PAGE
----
Outstanding athlete, accomplished public speaker, renowned coach are just a few of the descriptions one hears about Brooks Johnson, a Plymouth High School graduate and all-around Plymouth Kid who died on June 19 at 90 years old. He was one of Alice “Ma” Urann’s “Boys,” which made him even more special. If you were one, you know.

His life was marked by one highlight after another. He graduated from Tufts, played college football and ran track. Wow, did he ever! In 1963, Brooks was a member of the Gold Medal winning 4×100 relay team at the Pan American games. Destined to compete further, his track career and shot at being on the 1964 Olympic team was cut short by a car accident on the way to a qualifying meet at Stanford University.

While working for the U.S. State Department following his earning a law degree from the University of Chicago, Brooks began a teaching and coaching career at St. Albans School in Washington. One of his pupils was future vice president Al Gore.

He was a community organizer and motivator of change, including the founding of the Skip Grant program that served students from traditionally under-represented backgrounds and the RISK program that he used to steer some 200 inner-city young men to prep schools.

His coaching career took him to the University of Florida, Stanford University, and California Polytechnic State University. Brooks career included coaching Olympians such as silver medalist Willie May, Esther Story, Evelyn Ashford, Chandra Cheeseborough, and Lacey O’Neal. He has always been held in high regard by athletes and coaches across America.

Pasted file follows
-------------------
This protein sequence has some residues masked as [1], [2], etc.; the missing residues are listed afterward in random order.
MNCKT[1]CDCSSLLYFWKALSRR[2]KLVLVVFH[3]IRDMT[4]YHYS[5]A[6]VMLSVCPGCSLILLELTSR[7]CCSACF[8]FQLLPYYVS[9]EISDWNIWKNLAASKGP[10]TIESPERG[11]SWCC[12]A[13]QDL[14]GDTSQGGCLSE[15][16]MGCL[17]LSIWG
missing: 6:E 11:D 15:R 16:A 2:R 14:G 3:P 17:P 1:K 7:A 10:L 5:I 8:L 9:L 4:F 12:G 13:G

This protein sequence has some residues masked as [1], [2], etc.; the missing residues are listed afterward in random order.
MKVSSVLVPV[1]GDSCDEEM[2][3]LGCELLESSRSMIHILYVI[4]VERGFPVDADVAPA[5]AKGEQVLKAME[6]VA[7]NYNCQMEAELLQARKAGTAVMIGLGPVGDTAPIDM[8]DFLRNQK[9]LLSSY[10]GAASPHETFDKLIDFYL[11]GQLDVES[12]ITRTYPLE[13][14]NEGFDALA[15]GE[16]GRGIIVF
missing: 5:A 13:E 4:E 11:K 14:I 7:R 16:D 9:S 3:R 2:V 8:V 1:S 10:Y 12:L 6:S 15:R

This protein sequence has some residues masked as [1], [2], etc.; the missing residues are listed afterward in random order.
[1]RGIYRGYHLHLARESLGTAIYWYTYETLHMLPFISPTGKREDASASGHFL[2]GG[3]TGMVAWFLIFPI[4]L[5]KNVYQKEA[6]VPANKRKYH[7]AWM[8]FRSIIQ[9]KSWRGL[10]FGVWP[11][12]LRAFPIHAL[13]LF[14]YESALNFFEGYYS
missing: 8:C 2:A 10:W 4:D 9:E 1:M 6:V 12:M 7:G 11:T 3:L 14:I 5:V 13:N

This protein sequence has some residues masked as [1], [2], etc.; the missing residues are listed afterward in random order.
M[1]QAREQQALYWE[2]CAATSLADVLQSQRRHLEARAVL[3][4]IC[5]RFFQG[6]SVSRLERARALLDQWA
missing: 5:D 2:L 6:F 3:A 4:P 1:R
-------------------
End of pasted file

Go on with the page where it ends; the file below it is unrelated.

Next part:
Brooks always paid attention to his hometown of Plymouth. He kept in touch through social media and would offer words of encouragement often. During the early ‘70s he came back to participate in a PCHS school program “Operation Rap” at the behest of Alice Urann. She was proud of her one-time student and used his story as an example for her “boys” that followed.

His life, accomplishments and the respect that he earned in so many areas and from so many has been special and supported a life well lived.

Michael Gallerani

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